Over the years, Americans have seen many high-profile product liability lawsuits involving dangerous products play out in news reports.

In 2002, the tobacco company Philip Morris was ordered to pay millions of dollars in damages after a woman with lung cancer filed a lawsuit claiming the company failed to warn her of the risks of smoking. In 1998, Dow Corning came under fire for injuries sustained by women with defective silicone breast implants. The implants leaked, causing victims to contract scleroderma, an autoimmune disease. In 1999, General Motors faced scrutiny after their Chevrolet Malibu cars exploded due to faulty gas tanks. Six people were killed.

Unfortunately, with every big case involving dangerous and defective products that make headlines, countless others do not. Each day, consumers across the country purchase products, unaware of hidden dangers that can lead to injury. Many times because of negligent manufacturers, products people routinely use can potentially cause harm, whether physical, mental or financial.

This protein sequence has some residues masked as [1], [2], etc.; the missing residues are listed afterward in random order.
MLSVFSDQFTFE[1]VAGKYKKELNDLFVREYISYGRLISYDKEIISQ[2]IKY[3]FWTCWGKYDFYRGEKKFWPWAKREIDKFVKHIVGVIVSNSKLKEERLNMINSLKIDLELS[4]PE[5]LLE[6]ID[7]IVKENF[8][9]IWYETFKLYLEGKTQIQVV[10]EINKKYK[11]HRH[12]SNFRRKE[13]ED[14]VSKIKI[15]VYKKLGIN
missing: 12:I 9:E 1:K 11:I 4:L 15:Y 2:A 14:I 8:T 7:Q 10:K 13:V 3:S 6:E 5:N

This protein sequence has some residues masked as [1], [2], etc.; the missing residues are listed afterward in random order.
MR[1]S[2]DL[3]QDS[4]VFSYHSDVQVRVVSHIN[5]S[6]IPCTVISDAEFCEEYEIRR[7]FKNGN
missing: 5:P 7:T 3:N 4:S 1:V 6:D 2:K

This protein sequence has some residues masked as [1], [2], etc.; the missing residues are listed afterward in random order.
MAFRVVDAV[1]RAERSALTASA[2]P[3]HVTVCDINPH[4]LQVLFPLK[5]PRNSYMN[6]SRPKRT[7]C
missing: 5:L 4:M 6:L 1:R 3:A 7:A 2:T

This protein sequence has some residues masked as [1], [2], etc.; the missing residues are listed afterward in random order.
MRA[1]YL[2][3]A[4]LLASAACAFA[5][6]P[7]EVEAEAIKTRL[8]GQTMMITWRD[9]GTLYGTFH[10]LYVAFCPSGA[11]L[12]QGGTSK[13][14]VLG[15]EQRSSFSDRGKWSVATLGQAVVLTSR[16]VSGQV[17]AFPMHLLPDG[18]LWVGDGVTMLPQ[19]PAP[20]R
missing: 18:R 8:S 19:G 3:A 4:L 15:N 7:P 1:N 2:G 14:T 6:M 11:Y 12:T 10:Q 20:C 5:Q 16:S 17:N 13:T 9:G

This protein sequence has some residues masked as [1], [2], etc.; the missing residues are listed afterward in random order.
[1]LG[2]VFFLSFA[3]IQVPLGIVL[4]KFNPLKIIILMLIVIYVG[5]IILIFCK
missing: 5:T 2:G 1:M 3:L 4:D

If a consumer is injured by a defective or dangerous product, they have a right to file a product liability lawsuit to recover damages for injuries they sustained. However, handling a product liability claim can be challenging. 

The manufacturing process is complex, often involving more than one entity from the product’s early development to the final sale to the consumer. Errors can occur at any stage.

Each state has its own set of product liability laws, and in Louisiana, the regulations are found under the Louisiana Products Liability Act (LPLA).

claims written on a file folder

Types of Product Liability Claims

There are four different types of product liability claims. They include: